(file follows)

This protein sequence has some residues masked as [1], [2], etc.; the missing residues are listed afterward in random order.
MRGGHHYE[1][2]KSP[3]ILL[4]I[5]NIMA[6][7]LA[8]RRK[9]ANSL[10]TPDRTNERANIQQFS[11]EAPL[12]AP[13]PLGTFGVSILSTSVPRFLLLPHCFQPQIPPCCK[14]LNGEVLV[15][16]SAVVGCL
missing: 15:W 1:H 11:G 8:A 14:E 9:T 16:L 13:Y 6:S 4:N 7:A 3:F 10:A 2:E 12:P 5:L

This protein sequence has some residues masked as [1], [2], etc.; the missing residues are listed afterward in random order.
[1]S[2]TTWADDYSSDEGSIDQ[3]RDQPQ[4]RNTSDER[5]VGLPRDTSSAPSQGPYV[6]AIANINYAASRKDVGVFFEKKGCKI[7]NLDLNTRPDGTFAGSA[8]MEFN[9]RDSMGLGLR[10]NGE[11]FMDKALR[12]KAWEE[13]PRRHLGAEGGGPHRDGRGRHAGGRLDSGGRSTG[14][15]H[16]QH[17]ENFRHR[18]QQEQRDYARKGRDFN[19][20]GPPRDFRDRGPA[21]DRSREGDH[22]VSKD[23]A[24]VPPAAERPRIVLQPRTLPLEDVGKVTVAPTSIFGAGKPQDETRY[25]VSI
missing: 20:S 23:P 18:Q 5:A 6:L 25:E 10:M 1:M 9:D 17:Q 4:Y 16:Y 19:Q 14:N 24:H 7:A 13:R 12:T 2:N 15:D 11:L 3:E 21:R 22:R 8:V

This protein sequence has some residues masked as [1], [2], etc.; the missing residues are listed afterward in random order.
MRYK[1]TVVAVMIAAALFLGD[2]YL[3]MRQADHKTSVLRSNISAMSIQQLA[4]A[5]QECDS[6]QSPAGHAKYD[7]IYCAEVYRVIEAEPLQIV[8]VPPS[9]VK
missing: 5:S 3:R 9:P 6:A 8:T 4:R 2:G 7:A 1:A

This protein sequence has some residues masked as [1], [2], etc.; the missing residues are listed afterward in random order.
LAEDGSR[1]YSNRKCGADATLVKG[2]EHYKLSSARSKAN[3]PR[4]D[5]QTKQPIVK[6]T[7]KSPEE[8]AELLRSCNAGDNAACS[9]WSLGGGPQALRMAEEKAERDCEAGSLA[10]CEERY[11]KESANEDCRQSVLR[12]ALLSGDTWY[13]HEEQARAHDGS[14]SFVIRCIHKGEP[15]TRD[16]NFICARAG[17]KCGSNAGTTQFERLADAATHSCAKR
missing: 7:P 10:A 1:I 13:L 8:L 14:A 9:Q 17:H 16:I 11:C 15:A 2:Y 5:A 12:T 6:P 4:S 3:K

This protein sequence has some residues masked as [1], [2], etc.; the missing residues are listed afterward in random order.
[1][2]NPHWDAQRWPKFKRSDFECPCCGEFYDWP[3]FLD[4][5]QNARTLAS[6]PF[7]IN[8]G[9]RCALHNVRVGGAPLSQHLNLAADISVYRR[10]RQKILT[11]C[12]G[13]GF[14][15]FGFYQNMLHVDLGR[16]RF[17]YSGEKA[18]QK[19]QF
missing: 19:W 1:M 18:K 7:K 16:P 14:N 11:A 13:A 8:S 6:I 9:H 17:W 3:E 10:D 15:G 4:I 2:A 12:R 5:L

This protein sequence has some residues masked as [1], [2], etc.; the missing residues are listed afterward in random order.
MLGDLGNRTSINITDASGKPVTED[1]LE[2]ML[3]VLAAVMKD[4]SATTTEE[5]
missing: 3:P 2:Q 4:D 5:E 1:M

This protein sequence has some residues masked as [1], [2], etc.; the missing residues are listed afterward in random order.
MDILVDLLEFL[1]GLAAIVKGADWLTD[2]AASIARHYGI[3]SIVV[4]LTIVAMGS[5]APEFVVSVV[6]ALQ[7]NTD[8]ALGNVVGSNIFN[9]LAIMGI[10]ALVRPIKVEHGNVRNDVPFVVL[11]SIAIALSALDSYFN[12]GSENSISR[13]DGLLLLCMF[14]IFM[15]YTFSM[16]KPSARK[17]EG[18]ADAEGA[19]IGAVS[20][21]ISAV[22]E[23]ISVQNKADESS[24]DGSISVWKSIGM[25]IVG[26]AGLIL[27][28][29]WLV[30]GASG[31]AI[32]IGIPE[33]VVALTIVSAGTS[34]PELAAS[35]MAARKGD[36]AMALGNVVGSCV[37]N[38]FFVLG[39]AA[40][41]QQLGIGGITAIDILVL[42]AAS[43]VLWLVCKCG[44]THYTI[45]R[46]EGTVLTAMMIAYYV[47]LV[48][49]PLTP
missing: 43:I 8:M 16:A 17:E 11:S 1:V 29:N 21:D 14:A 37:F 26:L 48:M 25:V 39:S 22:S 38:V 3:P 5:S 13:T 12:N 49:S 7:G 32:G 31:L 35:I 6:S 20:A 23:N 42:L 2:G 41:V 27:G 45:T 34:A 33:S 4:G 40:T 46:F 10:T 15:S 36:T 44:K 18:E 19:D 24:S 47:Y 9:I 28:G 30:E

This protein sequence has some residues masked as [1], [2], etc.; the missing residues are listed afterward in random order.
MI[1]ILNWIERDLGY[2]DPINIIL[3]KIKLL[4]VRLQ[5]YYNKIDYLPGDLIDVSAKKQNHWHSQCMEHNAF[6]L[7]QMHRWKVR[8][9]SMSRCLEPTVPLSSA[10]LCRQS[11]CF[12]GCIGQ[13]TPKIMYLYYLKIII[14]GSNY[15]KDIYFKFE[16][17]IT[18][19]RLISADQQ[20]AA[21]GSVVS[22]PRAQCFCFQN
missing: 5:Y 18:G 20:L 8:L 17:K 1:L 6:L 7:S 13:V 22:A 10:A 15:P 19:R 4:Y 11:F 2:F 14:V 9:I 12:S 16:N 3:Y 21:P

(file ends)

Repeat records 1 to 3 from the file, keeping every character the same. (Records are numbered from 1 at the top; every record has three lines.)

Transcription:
This protein sequence has some residues masked as [1], [2], etc.; the missing residues are listed afterward in random order.
MRGGHHYE[1][2]KSP[3]ILL[4]I[5]NIMA[6][7]LA[8]RRK[9]ANSL[10]TPDRTNERANIQQFS[11]EAPL[12]AP[13]PLGTFGVSILSTSVPRFLLLPHCFQPQIPPCCK[14]LNGEVLV[15][16]SAVVGCL
missing: 15:W 1:H 11:G 8:A 14:E 9:T 16:L 13:Y 6:S 4:N 7:A 3:F 10:A 2:E 12:P 5:L

This protein sequence has some residues masked as [1], [2], etc.; the missing residues are listed afterward in random order.
[1]S[2]TTWADDYSSDEGSIDQ[3]RDQPQ[4]RNTSDER[5]VGLPRDTSSAPSQGPYV[6]AIANINYAASRKDVGVFFEKKGCKI[7]NLDLNTRPDGTFAGSA[8]MEFN[9]RDSMGLGLR[10]NGE[11]FMDKALR[12]KAWEE[13]PRRHLGAEGGGPHRDGRGRHAGGRLDSGGRSTG[14][15]H[16]QH[17]ENFRHR[18]QQEQRDYARKGRDFN[19][20]GPPRDFRDRGPA[21]DRSREGDH[22]VSKD[23]A[24]VPPAAERPRIVLQPRTLPLEDVGKVTVAPTSIFGAGKPQDETRY[25]VSI
missing: 20:S 23:P 18:Q 5:A 6:L 25:E 10:M 1:M 9:D 17:Q 4:Y 16:Y 19:Q 14:N 24:H 7:A 13:R 12:T 2:N 15:D 11:L 3:E 21:R 22:R 8:V

This protein sequence has some residues masked as [1], [2], etc.; the missing residues are listed afterward in random order.
MRYK[1]TVVAVMIAAALFLGD[2]YL[3]MRQADHKTSVLRSNISAMSIQQLA[4]A[5]QECDS[6]QSPAGHAKYD[7]IYCAEVYRVIEAEPLQIV[8]VPPS[9]VK
missing: 5:S 3:R 9:P 6:A 8:T 4:R 2:G 7:A 1:A